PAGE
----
The third time I baked this pizza, I used the convection setting, but cut the baking time down. This resulted in a perfectly browned pizza, but I felt that the center crust was not as crisp as I would have liked.

Finally, on the fourth try, I baked the pizza with the convection setting turned off for the first six minutes, and finished the pizza with it turned on. In this case, I baked it for the full eleven minutes. Perfection.

Rest assured, ALL of the experimental pizzas were enjoyed. I don't mind charred crust, so I pretty much ate that one. For the under done pizza, I placed it back on the hot stone with the oven off but still hot, and let it crisp up for an extra 15 minutes. Deliciousness.

Regarding the book, about the first 30 pages of the book are dedicated to the process, and the steps are pretty exacting. This is my very condensed version of the instructions. FYI, there are some errors in the book, so if you get the book (which I recommend), download the errata page.

Because I kind of get distracted and follow shiny things, I first made this Detroit Style Pizza from the book. The resulting Detroit style pizza pan purchase that "happened" is the reason I have to wait to get my baking steel....

I used parchment paper during the first half of the bake and have not noticed any sacrifice in the crispiness of the crust. Purists will get the vapors, but it makes it so much easier to transfer the pizza to the stone without turning your pizza into an amoeba shaped mutant. At least for me.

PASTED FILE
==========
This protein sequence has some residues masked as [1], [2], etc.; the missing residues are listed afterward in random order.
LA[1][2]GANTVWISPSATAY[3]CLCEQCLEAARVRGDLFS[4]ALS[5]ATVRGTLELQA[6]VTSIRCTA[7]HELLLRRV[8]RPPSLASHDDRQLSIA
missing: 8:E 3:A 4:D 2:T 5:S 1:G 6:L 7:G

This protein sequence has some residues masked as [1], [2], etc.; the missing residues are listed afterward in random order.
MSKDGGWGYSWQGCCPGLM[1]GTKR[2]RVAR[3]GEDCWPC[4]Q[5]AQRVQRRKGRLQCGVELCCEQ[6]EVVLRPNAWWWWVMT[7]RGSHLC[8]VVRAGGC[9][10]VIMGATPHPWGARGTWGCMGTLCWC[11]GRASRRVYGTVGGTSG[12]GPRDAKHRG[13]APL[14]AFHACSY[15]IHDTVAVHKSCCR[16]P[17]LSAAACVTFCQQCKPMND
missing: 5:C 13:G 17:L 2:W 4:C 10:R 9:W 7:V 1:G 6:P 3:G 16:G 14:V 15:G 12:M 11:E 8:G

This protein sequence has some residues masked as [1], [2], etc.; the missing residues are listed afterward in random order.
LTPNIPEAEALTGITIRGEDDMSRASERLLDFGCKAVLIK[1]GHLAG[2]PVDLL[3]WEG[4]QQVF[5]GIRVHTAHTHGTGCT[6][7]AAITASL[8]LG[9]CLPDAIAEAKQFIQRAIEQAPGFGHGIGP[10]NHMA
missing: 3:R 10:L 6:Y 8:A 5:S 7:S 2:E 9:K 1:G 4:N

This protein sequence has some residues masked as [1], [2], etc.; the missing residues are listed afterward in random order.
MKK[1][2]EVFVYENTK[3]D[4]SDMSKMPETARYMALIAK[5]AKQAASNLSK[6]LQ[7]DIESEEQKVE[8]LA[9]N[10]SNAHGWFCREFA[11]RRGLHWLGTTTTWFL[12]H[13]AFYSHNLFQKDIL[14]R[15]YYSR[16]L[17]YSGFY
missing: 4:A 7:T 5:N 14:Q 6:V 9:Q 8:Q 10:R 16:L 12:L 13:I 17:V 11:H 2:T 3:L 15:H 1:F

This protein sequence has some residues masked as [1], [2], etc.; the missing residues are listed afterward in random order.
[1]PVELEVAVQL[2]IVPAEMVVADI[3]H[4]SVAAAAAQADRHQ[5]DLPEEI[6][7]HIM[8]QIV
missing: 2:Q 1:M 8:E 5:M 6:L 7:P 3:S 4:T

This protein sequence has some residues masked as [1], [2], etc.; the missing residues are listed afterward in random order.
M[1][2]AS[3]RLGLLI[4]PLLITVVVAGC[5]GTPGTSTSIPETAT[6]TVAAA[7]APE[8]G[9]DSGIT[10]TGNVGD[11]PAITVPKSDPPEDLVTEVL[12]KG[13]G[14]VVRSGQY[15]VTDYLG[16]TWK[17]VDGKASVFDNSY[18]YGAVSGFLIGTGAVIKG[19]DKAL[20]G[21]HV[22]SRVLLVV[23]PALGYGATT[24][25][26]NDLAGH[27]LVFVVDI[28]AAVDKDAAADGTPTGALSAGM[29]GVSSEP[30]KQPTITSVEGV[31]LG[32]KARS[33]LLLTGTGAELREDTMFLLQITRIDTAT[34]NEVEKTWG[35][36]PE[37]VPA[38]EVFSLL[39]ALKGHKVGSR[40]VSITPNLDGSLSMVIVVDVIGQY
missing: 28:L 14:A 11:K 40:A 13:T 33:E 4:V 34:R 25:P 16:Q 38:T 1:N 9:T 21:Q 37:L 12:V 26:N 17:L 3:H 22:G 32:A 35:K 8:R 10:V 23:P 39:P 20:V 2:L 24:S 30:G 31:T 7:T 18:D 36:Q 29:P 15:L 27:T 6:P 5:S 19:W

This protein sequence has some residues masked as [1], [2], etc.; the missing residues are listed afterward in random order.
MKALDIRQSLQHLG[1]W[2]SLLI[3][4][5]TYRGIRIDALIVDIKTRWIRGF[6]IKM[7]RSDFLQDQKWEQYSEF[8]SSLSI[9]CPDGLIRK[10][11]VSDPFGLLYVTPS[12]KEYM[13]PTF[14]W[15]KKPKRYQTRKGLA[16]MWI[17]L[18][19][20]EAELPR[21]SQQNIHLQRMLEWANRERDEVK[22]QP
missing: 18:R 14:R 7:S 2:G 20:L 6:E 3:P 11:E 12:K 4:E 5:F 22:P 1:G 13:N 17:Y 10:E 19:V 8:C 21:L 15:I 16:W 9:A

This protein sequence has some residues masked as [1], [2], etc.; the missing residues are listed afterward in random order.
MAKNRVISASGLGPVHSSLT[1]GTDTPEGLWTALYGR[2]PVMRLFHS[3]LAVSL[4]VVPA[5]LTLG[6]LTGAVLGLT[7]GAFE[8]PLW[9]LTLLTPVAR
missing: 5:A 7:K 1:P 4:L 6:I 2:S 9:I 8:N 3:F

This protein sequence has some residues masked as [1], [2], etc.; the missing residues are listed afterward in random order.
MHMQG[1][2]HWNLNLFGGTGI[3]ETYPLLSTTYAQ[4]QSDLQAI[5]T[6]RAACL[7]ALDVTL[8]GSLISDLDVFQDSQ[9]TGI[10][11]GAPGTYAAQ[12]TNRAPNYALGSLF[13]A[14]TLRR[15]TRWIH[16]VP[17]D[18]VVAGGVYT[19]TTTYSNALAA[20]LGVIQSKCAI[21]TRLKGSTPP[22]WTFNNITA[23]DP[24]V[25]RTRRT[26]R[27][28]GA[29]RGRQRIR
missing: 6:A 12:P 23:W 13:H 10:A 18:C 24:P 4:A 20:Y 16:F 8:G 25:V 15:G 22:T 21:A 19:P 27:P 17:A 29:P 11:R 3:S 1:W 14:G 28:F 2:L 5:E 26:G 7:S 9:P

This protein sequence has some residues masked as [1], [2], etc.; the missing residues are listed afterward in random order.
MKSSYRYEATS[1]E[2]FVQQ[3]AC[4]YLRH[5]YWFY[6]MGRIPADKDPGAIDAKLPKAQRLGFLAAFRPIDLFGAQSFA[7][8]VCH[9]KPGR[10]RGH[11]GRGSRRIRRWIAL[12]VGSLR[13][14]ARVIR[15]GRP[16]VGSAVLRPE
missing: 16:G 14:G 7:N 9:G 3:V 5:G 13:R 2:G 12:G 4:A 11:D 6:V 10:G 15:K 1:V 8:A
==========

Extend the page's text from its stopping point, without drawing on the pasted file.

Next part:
How to Make Basic Pepperoni Pizza with Overnight Dough Using the Two Stone Method

Pizza Dough (makes two pizza crusts)

4.5 grams (1 1/2 tsp) instant or active dry yeast
70 grams (1/4 cup plus 1 tbsp) warm water
453 grams (3 1/2 cups) high protein flour. I used 423 grams of bread flour plus 30 grams of vital wheat gluten. 
9 grams (1 tablespoon) diastatic malt or 1 tablespoon barley malt syrup
225 grams (3/4 cups plus 3 tablespoons) ice water
9 grams (2 tsp) salt
5 grams (1 tsp) extra virgin olive oil. 

  1. Whisk the yeast into the warm water in a small bowl. 
  2. In the bowl of a stand mixer, whisk together the flour and malt powder (if you are using the syrup, add it to the ice water)
  3. While the mixer is running on low, slowly add the ice water, and then the water yeast mixture. Continue to mix on low for one minute. Add the salt and mix for one minute more.